Mencius is easier to read then most other Chinese sages because of his use analogies and his optimistic point of view. And the translator's introduction provides us with historical background to place the writings into the correct perspective.
On the whole, a very good and readable translation, the only snag being the use of Wade-Giles in Romanization of Chinese names. However, the structure and commentary of D.C. Lau's translation is very well put together, and provides necessary illumination on Mencius's texts. While it's well known that Mencius is second to Confucius himself as the most famous of the Confucians, his work is much more readable and well constructed than Confucius's Analects, which can become tiring at times. Mencius provides insight into noble intentions and conduct, as much as Confucius. Confucius's works frequently refer to the conduct of a gentleman, to the point that it becomes rather tiresome, however, Mencius uses accounts and analogies to essentially deliver the message of his philosophy. Mencius concerns himself with human nature, and states that the man who rescues a baby from crawling into a well does so not out of interest of pleasing the parents or societal prestige, but out of the genuine feeling of pity one feels in the heart. A decent proverb later in the book is "He who puts reputation and real achievement first is a man who tries to benefit others; he who puts reputation and real achievement last is a man who tries to benefit himself." On the whole, a much more readable work of Legalist philosophy than The Analects, and worth a read for those who want to understand Chinese philosophy and social organization.
I read this book in conjunction with the analects of Confucius to round out an area of philosophy I needed to become more familiar with. I heartily recommend this approach to the text as the Mencius fleshes out and provides contextual understanding of the core tenets laid out in the analects. It is an enjoyable read and gives much pause for thought, it is well worth returning to earlier sections for a second look once you have read the controversy notes towards the rear of the text.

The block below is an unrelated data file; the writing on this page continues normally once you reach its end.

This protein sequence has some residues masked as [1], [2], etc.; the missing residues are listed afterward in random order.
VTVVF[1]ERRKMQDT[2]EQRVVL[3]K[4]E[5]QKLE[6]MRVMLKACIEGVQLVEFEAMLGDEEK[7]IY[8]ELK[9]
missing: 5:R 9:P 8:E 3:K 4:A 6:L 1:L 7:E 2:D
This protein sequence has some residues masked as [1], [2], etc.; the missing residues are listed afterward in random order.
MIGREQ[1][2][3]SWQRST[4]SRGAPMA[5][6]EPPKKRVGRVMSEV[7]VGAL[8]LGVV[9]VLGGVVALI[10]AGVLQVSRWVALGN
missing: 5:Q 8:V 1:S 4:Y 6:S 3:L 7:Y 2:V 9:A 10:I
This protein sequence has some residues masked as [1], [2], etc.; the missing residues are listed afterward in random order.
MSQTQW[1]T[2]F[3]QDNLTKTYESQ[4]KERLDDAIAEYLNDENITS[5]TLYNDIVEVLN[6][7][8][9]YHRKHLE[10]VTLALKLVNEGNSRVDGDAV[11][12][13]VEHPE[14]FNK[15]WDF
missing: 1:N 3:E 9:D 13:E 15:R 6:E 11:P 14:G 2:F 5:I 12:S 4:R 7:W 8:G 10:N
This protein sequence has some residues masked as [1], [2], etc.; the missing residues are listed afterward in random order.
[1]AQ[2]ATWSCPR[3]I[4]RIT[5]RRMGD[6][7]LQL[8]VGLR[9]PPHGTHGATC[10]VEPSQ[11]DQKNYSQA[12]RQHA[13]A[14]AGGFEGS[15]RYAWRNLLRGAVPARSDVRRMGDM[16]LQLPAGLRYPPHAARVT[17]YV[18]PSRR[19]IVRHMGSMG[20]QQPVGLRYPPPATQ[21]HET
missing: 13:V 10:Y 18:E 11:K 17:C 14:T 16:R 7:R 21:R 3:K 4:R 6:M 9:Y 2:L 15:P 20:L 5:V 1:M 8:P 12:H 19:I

I love this book because it is really down to earth theology. It is written by a thoughtful man who is at the top of politics and goes round trying to improve the awful dictators he was working with, very patiently. He has not really got much of a religion, but that does not stop him. And it is a good translation too.
I came across this by chance whilst in that wonderful bookship in Oxford - Blackwells - and was captivated by it. D.C.Lau's translation is immediately accessible to the modern reader - even those whom, like this reviewer, are without a grounding in Chinese philosophy or history - and the lucid Introduction gives an excellent summation of Mencius' influence, dialogues and expansion of Confucius. The seven books (two parts to each) deal with Meng K'e's understanding of jen and yi, his theory on the natural goodness of human nature so opposed to that of Hsun Tzu's belief in the fundamental mendacity of human nature, his qualification of punitive war (I found the statement that 'punishment is for the criminal, war for the state' raised a good hour of discussion amongst friends), and his sage instruction as to the proper place and benevolence of rulers for the common good of the people. D.C.Lau's dissembling of Mencius' almost Socratic argument about the meaning of 'natural' in the context of 'white' was clearly explained and it is refreshing to see a modern counter of philosophy where the logic of semantics has resulted in the given conclusion. That said, it makes you itch to understand the original language, a fact Lau makes abundantly clear with his contextual translation of jen and yi. The books themselves have a tendency to being analogies with each predominantly having an allegorical opening with a question usually posed either indirectly or directly to a man or a king who needs enlightenment. An enlightenment that can only be provided by Mencius. We conclude with five appendicies placing Mencius within the historical context of the fourth century B.C. and a brief study of his skilful use of analogy though he is at pains to point out that Mencius is not one to debate in the abstract about benevolence nad yi. Lau ends his Introduction by saying that "[Mencius] great achievement is that he not only successfully defended the teachings of Confucius against the corrosive influence of new ideas, butin the process, add to Confucianism a depth it did not possess before." I think it fair to say that D.C. Lau has contributed to bringing the words of this great Chinese philosopher in a manner to the English world that is both clear, richly intelligent, and widely accessible. This certainly captured my attention and any reader, be they scholarly or just for interest would do well to be introduced to Mencius by D.C. Lau's translation.